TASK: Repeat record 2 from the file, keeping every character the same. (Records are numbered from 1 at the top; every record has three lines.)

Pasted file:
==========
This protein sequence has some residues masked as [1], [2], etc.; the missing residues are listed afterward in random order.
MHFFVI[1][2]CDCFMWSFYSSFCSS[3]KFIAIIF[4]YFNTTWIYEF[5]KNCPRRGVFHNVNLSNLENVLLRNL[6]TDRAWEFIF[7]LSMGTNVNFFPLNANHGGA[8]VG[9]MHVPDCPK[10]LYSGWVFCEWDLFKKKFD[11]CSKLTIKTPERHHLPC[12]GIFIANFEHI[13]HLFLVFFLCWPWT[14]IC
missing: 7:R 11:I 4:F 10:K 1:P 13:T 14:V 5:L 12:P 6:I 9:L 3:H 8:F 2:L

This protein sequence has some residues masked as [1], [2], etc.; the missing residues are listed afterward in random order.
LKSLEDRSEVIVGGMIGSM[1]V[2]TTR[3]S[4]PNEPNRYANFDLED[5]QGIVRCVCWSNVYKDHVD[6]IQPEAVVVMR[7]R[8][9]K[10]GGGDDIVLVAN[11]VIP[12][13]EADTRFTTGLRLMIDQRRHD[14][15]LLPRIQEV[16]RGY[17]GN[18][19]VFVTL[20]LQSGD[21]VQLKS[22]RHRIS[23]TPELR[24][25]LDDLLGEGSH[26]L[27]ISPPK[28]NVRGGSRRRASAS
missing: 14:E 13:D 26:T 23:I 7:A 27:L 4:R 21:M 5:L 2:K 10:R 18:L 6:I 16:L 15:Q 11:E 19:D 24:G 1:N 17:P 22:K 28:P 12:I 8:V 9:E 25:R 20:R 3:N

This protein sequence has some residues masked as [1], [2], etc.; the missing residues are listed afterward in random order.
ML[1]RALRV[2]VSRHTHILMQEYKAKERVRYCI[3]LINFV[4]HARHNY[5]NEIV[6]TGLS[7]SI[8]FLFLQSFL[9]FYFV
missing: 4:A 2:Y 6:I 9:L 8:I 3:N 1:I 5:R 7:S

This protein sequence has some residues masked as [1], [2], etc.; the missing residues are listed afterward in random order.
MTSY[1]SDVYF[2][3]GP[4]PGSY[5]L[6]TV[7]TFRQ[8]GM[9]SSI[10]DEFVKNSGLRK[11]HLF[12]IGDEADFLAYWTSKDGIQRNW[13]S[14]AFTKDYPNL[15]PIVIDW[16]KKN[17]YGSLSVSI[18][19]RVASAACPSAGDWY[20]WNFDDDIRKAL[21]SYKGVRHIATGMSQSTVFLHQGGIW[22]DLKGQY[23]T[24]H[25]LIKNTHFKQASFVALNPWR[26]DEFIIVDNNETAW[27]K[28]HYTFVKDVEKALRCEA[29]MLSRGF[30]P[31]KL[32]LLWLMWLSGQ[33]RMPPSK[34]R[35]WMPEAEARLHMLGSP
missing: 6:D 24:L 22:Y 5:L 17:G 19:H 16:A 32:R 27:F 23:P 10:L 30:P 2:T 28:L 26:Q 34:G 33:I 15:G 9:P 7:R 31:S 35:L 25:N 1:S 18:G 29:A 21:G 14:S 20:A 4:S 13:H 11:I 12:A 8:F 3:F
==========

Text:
This protein sequence has some residues masked as [1], [2], etc.; the missing residues are listed afterward in random order.
LKSLEDRSEVIVGGMIGSM[1]V[2]TTR[3]S[4]PNEPNRYANFDLED[5]QGIVRCVCWSNVYKDHVD[6]IQPEAVVVMR[7]R[8][9]K[10]GGGDDIVLVAN[11]VIP[12][13]EADTRFTTGLRLMIDQRRHD[14][15]LLPRIQEV[16]RGY[17]GN[18][19]VFVTL[20]LQSGD[21]VQLKS[22]RHRIS[23]TPELR[24][25]LDDLLGEGSH[26]L[27]ISPPK[28]NVRGGSRRRASAS
missing: 14:E 13:D 26:T 23:I 7:A 27:L 4:R 21:M 5:L 2:K 10:R 18:L 6:I 16:L 15:Q 11:E 19:D 24:G 1:N 17:P 22:K 28:P 12:I 8:V 9:E 25:R 20:R 3:N